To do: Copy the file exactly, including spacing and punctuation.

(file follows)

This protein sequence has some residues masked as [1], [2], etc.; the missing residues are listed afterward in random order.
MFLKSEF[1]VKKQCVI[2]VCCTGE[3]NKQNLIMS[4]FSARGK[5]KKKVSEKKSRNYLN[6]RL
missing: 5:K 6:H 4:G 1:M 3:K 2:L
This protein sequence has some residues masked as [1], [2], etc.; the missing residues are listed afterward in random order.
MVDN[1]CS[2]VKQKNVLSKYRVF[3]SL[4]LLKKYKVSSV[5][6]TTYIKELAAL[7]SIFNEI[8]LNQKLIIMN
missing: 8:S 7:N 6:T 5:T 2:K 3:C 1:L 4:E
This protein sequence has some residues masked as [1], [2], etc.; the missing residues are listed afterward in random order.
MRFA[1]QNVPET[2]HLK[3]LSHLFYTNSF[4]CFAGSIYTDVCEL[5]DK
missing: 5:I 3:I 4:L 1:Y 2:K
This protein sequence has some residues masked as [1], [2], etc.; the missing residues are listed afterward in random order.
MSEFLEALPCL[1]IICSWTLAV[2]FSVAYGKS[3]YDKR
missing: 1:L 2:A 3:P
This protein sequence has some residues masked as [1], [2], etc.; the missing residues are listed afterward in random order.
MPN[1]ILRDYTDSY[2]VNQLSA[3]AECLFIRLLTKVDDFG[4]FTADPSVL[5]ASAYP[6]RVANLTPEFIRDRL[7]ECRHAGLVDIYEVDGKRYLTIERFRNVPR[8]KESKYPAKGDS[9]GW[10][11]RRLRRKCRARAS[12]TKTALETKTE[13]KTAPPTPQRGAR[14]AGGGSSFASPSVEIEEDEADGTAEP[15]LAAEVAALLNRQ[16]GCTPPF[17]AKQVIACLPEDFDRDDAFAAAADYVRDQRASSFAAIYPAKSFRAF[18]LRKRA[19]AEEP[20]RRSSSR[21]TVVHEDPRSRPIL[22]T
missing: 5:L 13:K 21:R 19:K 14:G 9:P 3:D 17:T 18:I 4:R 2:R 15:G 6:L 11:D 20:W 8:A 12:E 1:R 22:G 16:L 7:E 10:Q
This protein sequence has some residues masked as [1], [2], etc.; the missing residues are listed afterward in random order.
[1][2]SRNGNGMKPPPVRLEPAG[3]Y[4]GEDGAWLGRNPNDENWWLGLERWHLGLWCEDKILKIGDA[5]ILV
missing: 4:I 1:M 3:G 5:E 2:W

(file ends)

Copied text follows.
This protein sequence has some residues masked as [1], [2], etc.; the missing residues are listed afterward in random order.
MFLKSEF[1]VKKQCVI[2]VCCTGE[3]NKQNLIMS[4]FSARGK[5]KKKVSEKKSRNYLN[6]RL
missing: 5:K 6:H 4:G 1:M 3:K 2:L
This protein sequence has some residues masked as [1], [2], etc.; the missing residues are listed afterward in random order.
MVDN[1]CS[2]VKQKNVLSKYRVF[3]SL[4]LLKKYKVSSV[5][6]TTYIKELAAL[7]SIFNEI[8]LNQKLIIMN
missing: 8:S 7:N 6:T 5:T 2:K 3:C 1:L 4:E
This protein sequence has some residues masked as [1], [2], etc.; the missing residues are listed afterward in random order.
MRFA[1]QNVPET[2]HLK[3]LSHLFYTNSF[4]CFAGSIYTDVCEL[5]DK
missing: 5:I 3:I 4:L 1:Y 2:K
This protein sequence has some residues masked as [1], [2], etc.; the missing residues are listed afterward in random order.
MSEFLEALPCL[1]IICSWTLAV[2]FSVAYGKS[3]YDKR
missing: 1:L 2:A 3:P
This protein sequence has some residues masked as [1], [2], etc.; the missing residues are listed afterward in random order.
MPN[1]ILRDYTDSY[2]VNQLSA[3]AECLFIRLLTKVDDFG[4]FTADPSVL[5]ASAYP[6]RVANLTPEFIRDRL[7]ECRHAGLVDIYEVDGKRYLTIERFRNVPR[8]KESKYPAKGDS[9]GW[10][11]RRLRRKCRARAS[12]TKTALETKTE[13]KTAPPTPQRGAR[14]AGGGSSFASPSVEIEEDEADGTAEP[15]LAAEVAALLNRQ[16]GCTPPF[17]AKQVIACLPEDFDRDDAFAAAADYVRDQRASSFAAIYPAKSFRAF[18]LRKRA[19]AEEP[20]RRSSSR[21]TVVHEDPRSRPIL[22]T
missing: 5:L 13:K 21:R 19:K 14:G 9:P 3:D 17:T 18:I 4:R 2:R 15:G 6:L 11:D 20:W 8:A 12:E 1:R 22:G 16:L 7:E 10:Q
This protein sequence has some residues masked as [1], [2], etc.; the missing residues are listed afterward in random order.
[1][2]SRNGNGMKPPPVRLEPAG[3]Y[4]GEDGAWLGRNPNDENWWLGLERWHLGLWCEDKILKIGDA[5]ILV
missing: 4:I 1:M 3:G 5:E 2:W